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I Never Promised You a Rose Garden

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Essay title: I Never Promised You a Rose Garden

I Never Promised You a Rose Garden

I Never Promised You a Rose Garden, written by Joanne Greenberg, has by far been the most difficult book to read and understand. With its difficulty aside, I couldn’t set the book down. I found it so interesting to read what goes on inside a person’s head who suffers from schizophrenia. It made me understand and appreciate why people with a mental illness behave the way they do. We can’t see what goes on in their thoughts, or what they are feeling. So why are we so quick to judge? This book has taught me not to judge, or laugh at a person’s behavior while suffering from an illness. It has made me have a greater sympathy and respect for the sufferers of mental illnesses. I can’t imagine living in the mentality world as Deborah Blau. Her world was so real to her, the world of Yri. She couldn’t escape. She couldn’t betray her god Anterrabae. Imagine walking one day in her shoes. It’s a scary thought.

I Never Promised You a Rose Garden has made me realize so many things. I learned that a mental illness affects everyone, not just the patient. A mental illness, especially one as severe as schizophrenia, will have a huge impact on the lives of parents, family, friends, and even the team of medical authorities and doctors. It has also made me recognize the differences in the approach doctors take when attempting to treat a mental illness. Throughout the story, Deborah developed such a strong relationship and friendship with Dr. Clara Fried, her therapist. This took time, but was an important factor in order to overcome Deborah’s illness. Dr. Fried took a more laid back approach as compared to Dr. Royson, the therapist who temporarily filled in for Dr. Fried while she was away one summer. He focused on trying to logically prove that Yri is Deborah’s own creation, not a real kingdom. He bombarded her with questions, trying to find answers. Dr. Fried empathized with Deborah. She allowed Deborah to know that she could always go back to her kingdom, providing her with comfort. She gained Deborah’s trust and respect. Dr. Fried had the education and experience, as do many doctors. What puts her above the rest is her ability to sympathize with her patients. Dr. Clara Fried declined several other professional opportunities in order to take on Deborah’s case. I must say it was the most unselfish, best decision she could have made. Her empathy is her greatest gift as a doctor. With her help, Deborah gained the courage to fight her way through schizophrenia.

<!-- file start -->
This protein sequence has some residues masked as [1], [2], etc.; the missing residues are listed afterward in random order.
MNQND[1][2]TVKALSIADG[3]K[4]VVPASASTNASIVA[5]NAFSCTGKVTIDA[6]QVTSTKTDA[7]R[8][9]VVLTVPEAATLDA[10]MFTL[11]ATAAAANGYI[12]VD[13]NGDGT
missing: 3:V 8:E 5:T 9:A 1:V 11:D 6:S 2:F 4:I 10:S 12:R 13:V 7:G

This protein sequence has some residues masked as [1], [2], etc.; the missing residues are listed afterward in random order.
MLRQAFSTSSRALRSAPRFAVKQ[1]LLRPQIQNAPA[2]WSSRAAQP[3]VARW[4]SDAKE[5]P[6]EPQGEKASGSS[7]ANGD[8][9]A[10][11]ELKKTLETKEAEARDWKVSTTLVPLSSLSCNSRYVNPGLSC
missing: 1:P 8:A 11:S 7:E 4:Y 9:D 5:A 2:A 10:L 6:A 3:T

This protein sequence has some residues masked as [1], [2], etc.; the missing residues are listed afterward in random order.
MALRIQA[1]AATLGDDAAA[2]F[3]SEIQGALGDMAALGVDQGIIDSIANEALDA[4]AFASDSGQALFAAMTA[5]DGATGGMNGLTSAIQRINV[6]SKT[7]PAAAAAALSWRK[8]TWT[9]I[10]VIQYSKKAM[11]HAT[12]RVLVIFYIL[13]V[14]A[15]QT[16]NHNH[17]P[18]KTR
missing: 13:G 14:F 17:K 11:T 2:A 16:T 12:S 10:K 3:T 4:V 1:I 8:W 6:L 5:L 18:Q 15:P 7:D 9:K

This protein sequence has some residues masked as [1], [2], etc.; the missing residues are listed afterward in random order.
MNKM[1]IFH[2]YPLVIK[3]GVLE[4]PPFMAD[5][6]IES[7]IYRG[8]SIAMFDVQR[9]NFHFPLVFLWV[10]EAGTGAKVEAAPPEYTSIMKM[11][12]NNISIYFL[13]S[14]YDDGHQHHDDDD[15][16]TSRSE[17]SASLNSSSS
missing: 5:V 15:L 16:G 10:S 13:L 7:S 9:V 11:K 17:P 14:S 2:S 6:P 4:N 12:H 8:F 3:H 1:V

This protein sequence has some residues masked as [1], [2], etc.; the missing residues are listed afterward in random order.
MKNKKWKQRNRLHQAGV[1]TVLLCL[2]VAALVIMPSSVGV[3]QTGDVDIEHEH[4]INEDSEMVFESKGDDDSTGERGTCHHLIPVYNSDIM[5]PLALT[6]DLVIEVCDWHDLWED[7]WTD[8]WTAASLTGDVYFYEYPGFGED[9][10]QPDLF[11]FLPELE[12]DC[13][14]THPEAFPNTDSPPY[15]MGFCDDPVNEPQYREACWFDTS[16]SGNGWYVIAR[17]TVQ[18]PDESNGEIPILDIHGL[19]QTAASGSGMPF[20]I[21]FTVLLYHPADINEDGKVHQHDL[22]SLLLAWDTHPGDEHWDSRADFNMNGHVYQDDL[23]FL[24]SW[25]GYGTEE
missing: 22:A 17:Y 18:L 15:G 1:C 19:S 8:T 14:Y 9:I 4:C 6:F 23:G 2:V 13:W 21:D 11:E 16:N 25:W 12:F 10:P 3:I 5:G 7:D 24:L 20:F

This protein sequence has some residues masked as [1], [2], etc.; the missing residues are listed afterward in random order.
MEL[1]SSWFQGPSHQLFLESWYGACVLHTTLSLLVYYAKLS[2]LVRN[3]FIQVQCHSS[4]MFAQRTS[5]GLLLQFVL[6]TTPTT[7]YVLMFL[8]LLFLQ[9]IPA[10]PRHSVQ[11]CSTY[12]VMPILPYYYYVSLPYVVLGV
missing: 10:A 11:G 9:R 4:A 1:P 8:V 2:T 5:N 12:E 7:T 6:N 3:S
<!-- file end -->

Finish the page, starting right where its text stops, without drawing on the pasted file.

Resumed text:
Deborah’s schizophrenia was able to be traced back to the age of five, when her first words of Yr’s were uttered. When she was five, she suffered from a tumor. She felt violated when the doctors examined her, and outraged when they told her there would be no pain. The truth is… it was very painful for Deborah, and she did not appreciate the lies. Terrified, Deborah fled into her own world, the world she created on her own, the Kingdom of Yr.

The tumor was not the only thing that triggered Deborah to retreat to Yr. Although her early childhood surgery clearly had an important influence, there were many other things that took place in her life. Her grandfather’s martyr complex, her father’s shame at depending on her grandparents financially, the anti-Semitic prejudices of her peers and neighbors, and the jealousy created from birth of her younger sister Suzy all affected how Deborah expressed her illness.

Now, at the age of sixteen and a failed attempt of suicide, Deborah’s father Jacob and her mother Esther decide to take up their family physicians advice. Dr. Lister recommends that Deborah be taken to a mental hospital for treatment. Her parents face self-doubt and self-blame. They are concerned about the reaction of their relatives to finding out about where Deborah was being sent. They decided on telling Esther’s parents and Suzy that she is at a convalescent school.

In the hospital, Deborah is surrounded by a lot of people of her kind. Over the course of three years, she befriends some of them and is hurt by others. She hears about Dorris Rivera, a previous patient at the hospital that managed to leave the hospital and live a normal life. Deborah hopes she can someday do the same. The gods of Yr shout to Deborah that she could never go out into the world again, causing another psychotic episode. Deborah is transferred to the Disturbed ward, causing great concern from her parents.

Deborah’s psychotic episodes often correspond with moments that reveal details of Yr to Dr. Fried. Although it may appear like her illness is getting worse, it actually is a sign that she is beginning to fight it. For years Deborah hid Yr, but now she feels no pressure to hide her illness, to live a lie. While Deborah struggles to free herself from her illness, her family is also

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